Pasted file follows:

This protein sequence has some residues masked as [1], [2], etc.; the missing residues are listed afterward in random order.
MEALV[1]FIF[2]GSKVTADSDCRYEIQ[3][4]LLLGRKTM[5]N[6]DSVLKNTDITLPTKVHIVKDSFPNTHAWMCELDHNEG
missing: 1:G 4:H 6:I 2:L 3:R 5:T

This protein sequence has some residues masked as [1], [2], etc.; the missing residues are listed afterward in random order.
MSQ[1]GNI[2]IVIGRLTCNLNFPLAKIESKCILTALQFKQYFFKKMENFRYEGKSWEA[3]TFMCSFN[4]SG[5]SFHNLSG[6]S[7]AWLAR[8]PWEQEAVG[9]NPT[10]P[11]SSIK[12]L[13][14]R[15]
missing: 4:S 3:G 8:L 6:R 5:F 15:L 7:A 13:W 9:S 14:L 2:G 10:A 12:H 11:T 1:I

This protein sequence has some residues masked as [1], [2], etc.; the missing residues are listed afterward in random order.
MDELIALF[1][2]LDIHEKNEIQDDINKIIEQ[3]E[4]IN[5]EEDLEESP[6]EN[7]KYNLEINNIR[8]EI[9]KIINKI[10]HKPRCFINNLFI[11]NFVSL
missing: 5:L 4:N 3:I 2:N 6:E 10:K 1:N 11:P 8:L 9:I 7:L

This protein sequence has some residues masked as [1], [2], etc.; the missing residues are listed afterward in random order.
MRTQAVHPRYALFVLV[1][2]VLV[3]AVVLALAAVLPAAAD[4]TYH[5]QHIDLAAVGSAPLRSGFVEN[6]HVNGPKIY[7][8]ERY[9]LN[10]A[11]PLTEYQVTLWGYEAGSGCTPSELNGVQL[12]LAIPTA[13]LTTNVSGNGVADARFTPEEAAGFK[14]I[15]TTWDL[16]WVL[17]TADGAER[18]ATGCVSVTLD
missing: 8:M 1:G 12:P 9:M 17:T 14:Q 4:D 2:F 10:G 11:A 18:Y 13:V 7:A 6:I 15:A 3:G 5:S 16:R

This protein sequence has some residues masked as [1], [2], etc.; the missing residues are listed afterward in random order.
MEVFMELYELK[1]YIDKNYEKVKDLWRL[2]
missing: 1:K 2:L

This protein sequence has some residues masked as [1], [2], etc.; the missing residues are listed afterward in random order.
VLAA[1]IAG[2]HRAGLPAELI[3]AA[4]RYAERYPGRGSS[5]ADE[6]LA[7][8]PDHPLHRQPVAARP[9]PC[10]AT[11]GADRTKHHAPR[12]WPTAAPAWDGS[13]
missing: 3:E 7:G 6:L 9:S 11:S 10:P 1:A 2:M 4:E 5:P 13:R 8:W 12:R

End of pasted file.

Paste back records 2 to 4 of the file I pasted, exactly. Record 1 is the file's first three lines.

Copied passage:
This protein sequence has some residues masked as [1], [2], etc.; the missing residues are listed afterward in random order.
MSQ[1]GNI[2]IVIGRLTCNLNFPLAKIESKCILTALQFKQYFFKKMENFRYEGKSWEA[3]TFMCSFN[4]SG[5]SFHNLSG[6]S[7]AWLAR[8]PWEQEAVG[9]NPT[10]P[11]SSIK[12]L[13][14]R[15]
missing: 4:S 3:G 8:L 6:R 5:F 15:L 7:A 13:W 9:S 14:L 2:G 10:A 12:H 11:T 1:I

This protein sequence has some residues masked as [1], [2], etc.; the missing residues are listed afterward in random order.
MDELIALF[1][2]LDIHEKNEIQDDINKIIEQ[3]E[4]IN[5]EEDLEESP[6]EN[7]KYNLEINNIR[8]EI[9]KIINKI[10]HKPRCFINNLFI[11]NFVSL
missing: 5:L 4:N 3:I 2:N 6:E 10:K 1:N 11:P 8:L 9:I 7:L

This protein sequence has some residues masked as [1], [2], etc.; the missing residues are listed afterward in random order.
MRTQAVHPRYALFVLV[1][2]VLV[3]AVVLALAAVLPAAAD[4]TYH[5]QHIDLAAVGSAPLRSGFVEN[6]HVNGPKIY[7][8]ERY[9]LN[10]A[11]PLTEYQVTLWGYEAGSGCTPSELNGVQL[12]LAIPTA[13]LTTNVSGNGVADARFTPEEAAGFK[14]I[15]TTWDL[16]WVL[17]TADGAER[18]ATGCVSVTLD
missing: 8:M 1:G 12:P 9:M 17:T 14:Q 4:D 2:F 10:G 11:A 18:Y 13:V 7:A 6:I 15:A 3:G 5:S 16:R